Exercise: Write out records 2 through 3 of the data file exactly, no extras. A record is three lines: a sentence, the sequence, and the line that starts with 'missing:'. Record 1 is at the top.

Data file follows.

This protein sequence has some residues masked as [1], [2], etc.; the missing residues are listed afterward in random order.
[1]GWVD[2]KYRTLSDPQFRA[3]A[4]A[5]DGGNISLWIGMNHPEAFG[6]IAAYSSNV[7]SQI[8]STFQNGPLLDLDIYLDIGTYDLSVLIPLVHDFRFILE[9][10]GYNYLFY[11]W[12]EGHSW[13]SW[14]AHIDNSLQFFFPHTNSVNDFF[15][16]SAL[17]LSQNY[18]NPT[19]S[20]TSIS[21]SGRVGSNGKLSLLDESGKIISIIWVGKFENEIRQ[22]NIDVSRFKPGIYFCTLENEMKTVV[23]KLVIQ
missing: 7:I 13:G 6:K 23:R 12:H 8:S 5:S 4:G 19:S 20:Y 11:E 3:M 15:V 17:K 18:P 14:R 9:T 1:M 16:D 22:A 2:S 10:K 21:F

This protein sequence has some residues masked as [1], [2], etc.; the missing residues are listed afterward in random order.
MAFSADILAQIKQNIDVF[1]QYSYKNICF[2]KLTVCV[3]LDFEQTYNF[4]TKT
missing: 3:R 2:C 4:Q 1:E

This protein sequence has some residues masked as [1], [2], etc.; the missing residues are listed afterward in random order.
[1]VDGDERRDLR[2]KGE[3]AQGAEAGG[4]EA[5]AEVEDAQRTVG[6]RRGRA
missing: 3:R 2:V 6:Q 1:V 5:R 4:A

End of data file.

This protein sequence has some residues masked as [1], [2], etc.; the missing residues are listed afterward in random order.
MAFSADILAQIKQNIDVF[1]QYSYKNICF[2]KLTVCV[3]LDFEQTYNF[4]TKT
missing: 3:R 2:C 4:Q 1:E

This protein sequence has some residues masked as [1], [2], etc.; the missing residues are listed afterward in random order.
[1]VDGDERRDLR[2]KGE[3]AQGAEAGG[4]EA[5]AEVEDAQRTVG[6]RRGRA
missing: 3:R 2:V 6:Q 1:V 5:R 4:A